“THIS IS THE SECOND TIME THIS MONTH”
by Sharon Rondeau
“One inmate died,” the author of the memo wrote.
He reported that the incident occurred on Sunday, January 22, 2017. “This is the second time this month,” he wrote.
The inmate opined that TTCC employees are supplying the drugs to the inmates. “I can’t prove it, but I believe the reason there is no serious investigation into the drug trade in TTCC is because from the Warden on down the system is totally corrupt,” he said.
“I want a federal investigation into TTCC prison officials and employees,” he concluded the memo.
On January 22, 2017, CoreCivic’s Executive Vice President, Harley Lappin, had an editorial published at the Knoxville News Sentinel in which he stated that after its launch in the 1980s, the company’s expertise was sought because “eight entire corrections systems, including Tennessee’s, had been declared unconstitutional or were operating under court order. This means that those facilities were dangerously overcrowded or failed to meet minimum standards for safe and humane conditions.”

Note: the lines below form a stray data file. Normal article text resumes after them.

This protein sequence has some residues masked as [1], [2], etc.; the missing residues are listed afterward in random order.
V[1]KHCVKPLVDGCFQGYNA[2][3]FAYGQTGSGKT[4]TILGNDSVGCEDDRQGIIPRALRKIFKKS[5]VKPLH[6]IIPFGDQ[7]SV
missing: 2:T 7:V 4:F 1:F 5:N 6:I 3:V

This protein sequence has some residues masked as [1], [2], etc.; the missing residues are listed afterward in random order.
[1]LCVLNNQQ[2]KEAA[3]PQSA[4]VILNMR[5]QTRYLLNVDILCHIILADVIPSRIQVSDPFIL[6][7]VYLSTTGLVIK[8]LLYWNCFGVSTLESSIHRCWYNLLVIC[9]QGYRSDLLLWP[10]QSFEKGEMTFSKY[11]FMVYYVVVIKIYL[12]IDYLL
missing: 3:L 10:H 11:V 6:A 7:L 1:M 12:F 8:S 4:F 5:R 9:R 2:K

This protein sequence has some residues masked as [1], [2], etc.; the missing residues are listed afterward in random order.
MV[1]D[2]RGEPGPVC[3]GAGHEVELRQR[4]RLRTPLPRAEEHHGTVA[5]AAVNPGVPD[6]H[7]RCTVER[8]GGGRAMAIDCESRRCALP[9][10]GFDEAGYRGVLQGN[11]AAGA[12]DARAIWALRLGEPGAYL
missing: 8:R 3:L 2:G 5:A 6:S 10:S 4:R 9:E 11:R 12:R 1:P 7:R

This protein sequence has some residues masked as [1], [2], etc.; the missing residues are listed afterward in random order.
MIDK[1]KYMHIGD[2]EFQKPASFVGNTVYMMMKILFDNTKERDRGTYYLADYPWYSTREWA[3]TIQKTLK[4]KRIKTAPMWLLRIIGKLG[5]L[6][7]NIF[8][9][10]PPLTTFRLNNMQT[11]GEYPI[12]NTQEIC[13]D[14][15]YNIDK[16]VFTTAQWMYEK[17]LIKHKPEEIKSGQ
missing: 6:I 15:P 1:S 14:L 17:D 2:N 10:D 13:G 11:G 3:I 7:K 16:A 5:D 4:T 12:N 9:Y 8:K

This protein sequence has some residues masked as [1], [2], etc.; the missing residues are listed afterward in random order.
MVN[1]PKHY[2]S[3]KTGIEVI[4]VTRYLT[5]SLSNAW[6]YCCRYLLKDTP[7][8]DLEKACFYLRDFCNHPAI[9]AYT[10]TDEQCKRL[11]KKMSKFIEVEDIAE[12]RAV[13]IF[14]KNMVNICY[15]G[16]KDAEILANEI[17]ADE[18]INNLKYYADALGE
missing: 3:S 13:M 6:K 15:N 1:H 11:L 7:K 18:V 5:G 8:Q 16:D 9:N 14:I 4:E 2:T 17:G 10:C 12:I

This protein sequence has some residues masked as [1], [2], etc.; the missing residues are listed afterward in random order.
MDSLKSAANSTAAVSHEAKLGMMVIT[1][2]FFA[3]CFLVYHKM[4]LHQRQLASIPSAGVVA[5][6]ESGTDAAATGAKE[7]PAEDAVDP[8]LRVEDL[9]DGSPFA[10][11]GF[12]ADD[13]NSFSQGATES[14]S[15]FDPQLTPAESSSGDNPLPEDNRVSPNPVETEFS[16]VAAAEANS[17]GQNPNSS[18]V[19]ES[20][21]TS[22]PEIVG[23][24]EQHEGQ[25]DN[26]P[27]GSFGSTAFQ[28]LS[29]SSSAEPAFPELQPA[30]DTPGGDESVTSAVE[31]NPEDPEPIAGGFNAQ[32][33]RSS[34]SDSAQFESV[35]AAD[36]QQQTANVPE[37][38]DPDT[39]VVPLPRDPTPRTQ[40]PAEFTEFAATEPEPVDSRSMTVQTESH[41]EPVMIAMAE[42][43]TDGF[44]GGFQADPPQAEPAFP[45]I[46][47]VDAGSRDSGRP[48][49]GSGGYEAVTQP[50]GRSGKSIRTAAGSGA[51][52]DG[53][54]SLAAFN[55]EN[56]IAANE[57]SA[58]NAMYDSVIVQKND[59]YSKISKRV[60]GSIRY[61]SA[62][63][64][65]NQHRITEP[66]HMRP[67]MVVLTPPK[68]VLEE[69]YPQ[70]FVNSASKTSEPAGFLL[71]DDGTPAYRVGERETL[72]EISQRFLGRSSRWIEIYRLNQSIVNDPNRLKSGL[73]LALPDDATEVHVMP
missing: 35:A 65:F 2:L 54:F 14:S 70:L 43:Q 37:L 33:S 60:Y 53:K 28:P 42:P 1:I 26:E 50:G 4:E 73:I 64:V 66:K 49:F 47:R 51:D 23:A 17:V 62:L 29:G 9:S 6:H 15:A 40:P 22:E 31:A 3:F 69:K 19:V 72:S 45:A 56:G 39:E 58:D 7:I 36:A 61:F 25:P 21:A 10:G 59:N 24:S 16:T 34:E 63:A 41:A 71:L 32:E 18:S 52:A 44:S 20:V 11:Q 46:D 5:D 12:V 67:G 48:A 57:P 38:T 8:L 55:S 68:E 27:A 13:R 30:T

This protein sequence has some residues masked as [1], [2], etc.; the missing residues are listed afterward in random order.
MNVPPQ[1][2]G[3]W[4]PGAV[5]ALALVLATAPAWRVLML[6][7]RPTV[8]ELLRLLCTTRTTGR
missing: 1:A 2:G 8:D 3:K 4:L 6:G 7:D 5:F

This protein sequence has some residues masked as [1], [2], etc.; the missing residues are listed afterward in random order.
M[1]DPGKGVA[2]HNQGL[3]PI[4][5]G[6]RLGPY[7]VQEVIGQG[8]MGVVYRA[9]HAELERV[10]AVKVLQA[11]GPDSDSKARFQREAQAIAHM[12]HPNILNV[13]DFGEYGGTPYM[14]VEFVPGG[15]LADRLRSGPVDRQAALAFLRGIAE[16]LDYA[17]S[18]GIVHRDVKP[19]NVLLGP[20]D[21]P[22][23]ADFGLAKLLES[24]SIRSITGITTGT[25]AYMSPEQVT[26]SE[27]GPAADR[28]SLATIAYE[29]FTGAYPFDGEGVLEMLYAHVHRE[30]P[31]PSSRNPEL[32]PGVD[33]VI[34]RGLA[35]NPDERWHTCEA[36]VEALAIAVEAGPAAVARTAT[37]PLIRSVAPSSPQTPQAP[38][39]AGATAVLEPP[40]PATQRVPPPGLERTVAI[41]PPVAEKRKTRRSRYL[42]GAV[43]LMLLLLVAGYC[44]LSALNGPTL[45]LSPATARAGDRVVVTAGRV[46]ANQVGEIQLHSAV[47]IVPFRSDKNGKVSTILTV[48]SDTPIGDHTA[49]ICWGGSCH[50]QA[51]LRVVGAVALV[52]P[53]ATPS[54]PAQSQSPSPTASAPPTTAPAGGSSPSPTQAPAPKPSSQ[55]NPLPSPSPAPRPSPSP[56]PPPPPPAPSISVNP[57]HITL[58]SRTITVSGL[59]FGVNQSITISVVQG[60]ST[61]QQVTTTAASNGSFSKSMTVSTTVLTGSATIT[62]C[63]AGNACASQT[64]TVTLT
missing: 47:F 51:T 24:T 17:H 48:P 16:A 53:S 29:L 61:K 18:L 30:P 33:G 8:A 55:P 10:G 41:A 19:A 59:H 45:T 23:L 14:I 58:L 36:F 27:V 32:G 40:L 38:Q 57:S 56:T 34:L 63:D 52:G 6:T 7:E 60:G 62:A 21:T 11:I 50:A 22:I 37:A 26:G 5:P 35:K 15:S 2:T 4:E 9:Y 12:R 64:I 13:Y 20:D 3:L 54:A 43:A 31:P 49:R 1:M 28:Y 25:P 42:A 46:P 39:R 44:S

Based on the number of letters this publication receives weekly describing horrific conditions, rampant drug use, uncontrolled gang violence resulting in stabbings and thefts, the absence of physician-prescribed medications, and constant lockdowns, CoreCivic is not maintaining a safe environment for inmates or corrections staff.
Although privately-run, TTCC reportedly is overseen by the Tennessee Department of Correction (TDOC), which will not admit there is a problem.
On January 24, The Post & Email wrote to Lappin, enclosing a copy of a letter from an inmate who reported substandard medical attention during a heart attack, a suicide attempt, and a purposeful assault on a guard so he would be moved out of TTCC to a maximum-security facility.
TTCC is designated medium-security but houses a large number of minimum-security prisoners accustomed to holding prison employment and earning “good time” which accrues toward reducing the time they serve.